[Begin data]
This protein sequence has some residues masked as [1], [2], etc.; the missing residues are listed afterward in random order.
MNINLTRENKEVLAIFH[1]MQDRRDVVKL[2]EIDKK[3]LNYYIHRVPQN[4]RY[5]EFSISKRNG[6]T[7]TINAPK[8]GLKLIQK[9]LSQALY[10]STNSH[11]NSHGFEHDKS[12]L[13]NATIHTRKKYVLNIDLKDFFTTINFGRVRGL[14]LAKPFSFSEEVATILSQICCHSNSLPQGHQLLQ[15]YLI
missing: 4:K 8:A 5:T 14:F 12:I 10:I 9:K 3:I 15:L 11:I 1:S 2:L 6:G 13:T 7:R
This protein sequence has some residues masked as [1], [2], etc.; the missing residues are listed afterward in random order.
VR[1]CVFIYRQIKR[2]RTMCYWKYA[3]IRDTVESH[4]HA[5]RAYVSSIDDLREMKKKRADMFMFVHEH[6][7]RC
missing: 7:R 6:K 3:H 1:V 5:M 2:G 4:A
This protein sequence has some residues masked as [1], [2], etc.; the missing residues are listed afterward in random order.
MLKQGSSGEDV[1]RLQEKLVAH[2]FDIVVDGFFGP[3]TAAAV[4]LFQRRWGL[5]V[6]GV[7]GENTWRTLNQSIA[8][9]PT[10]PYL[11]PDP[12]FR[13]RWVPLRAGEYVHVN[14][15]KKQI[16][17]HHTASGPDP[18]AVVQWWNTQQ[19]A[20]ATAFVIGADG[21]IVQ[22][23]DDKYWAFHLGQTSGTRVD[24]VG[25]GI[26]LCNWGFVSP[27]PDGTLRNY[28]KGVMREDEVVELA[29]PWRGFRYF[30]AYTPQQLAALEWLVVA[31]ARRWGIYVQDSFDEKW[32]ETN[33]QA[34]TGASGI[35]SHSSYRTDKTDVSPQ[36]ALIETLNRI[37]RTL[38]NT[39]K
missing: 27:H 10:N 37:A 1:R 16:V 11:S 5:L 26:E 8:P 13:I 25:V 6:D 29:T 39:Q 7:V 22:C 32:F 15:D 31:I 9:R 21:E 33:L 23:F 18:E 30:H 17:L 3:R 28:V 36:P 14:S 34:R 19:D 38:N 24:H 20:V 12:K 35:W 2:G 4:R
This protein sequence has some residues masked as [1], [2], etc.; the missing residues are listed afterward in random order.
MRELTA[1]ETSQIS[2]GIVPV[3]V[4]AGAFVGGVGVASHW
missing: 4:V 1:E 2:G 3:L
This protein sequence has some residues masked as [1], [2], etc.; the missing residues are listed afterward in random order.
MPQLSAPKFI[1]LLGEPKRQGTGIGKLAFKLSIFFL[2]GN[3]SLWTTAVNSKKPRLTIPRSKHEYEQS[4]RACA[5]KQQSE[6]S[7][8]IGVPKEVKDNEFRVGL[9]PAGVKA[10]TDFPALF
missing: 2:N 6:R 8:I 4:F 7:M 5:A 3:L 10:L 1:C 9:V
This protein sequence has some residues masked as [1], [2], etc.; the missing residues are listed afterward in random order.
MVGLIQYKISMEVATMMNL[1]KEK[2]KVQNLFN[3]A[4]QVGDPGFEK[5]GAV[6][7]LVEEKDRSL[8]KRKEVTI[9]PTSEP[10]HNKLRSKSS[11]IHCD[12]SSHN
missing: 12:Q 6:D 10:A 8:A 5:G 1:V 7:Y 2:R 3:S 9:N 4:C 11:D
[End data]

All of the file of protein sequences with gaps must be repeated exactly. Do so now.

This protein sequence has some residues masked as [1], [2], etc.; the missing residues are listed afterward in random order.
MNINLTRENKEVLAIFH[1]MQDRRDVVKL[2]EIDKK[3]LNYYIHRVPQN[4]RY[5]EFSISKRNG[6]T[7]TINAPK[8]GLKLIQK[9]LSQALY[10]STNSH[11]NSHGFEHDKS[12]L[13]NATIHTRKKYVLNIDLKDFFTTINFGRVRGL[14]LAKPFSFSEEVATILSQICCHSNSLPQGHQLLQ[15]YLI
missing: 4:K 8:A 5:T 14:F 12:I 10:I 9:K 3:I 15:L 11:I 1:S 2:L 6:G 13:T 7:R
This protein sequence has some residues masked as [1], [2], etc.; the missing residues are listed afterward in random order.
VR[1]CVFIYRQIKR[2]RTMCYWKYA[3]IRDTVESH[4]HA[5]RAYVSSIDDLREMKKKRADMFMFVHEH[6][7]RC
missing: 7:R 6:K 3:H 1:V 5:M 2:G 4:A
This protein sequence has some residues masked as [1], [2], etc.; the missing residues are listed afterward in random order.
MLKQGSSGEDV[1]RLQEKLVAH[2]FDIVVDGFFGP[3]TAAAV[4]LFQRRWGL[5]V[6]GV[7]GENTWRTLNQSIA[8][9]PT[10]PYL[11]PDP[12]FR[13]RWVPLRAGEYVHVN[14][15]KKQI[16][17]HHTASGPDP[18]AVVQWWNTQQ[19]A[20]ATAFVIGADG[21]IVQ[22][23]DDKYWAFHLGQTSGTRVD[24]VG[25]GI[26]LCNWGFVSP[27]PDGTLRNY[28]KGVMREDEVVELA[29]PWRGFRYF[30]AYTPQQLAALEWLVVA[31]ARRWGIYVQDSFDEKW[32]ETN[33]QA[34]TGASGI[35]SHSSYRTDKTDVSPQ[36]ALIETLNRI[37]RTL[38]NT[39]K
missing: 27:H 10:N 37:A 1:R 16:V 11:S 5:L 26:E 8:P 13:I 25:V 6:D 29:T 39:Q 7:V 22:C 32:F 15:D 31:I 9:R 21:E 33:L 23:F 18:E 30:H 17:L 3:R 28:V 36:P 14:S 34:R 19:D 38:N 24:H 20:V 12:K 35:W 2:G 4:R
This protein sequence has some residues masked as [1], [2], etc.; the missing residues are listed afterward in random order.
MRELTA[1]ETSQIS[2]GIVPV[3]V[4]AGAFVGGVGVASHW
missing: 4:V 1:E 2:G 3:L
This protein sequence has some residues masked as [1], [2], etc.; the missing residues are listed afterward in random order.
MPQLSAPKFI[1]LLGEPKRQGTGIGKLAFKLSIFFL[2]GN[3]SLWTTAVNSKKPRLTIPRSKHEYEQS[4]RACA[5]KQQSE[6]S[7][8]IGVPKEVKDNEFRVGL[9]PAGVKA[10]TDFPALF
missing: 2:N 6:R 8:I 4:F 7:M 5:A 3:L 10:L 1:C 9:V
This protein sequence has some residues masked as [1], [2], etc.; the missing residues are listed afterward in random order.
MVGLIQYKISMEVATMMNL[1]KEK[2]KVQNLFN[3]A[4]QVGDPGFEK[5]GAV[6][7]LVEEKDRSL[8]KRKEVTI[9]PTSEP[10]HNKLRSKSS[11]IHCD[12]SSHN
missing: 12:Q 6:D 10:A 8:A 5:G 1:V 7:Y 2:R 3:S 9:N 4:C 11:D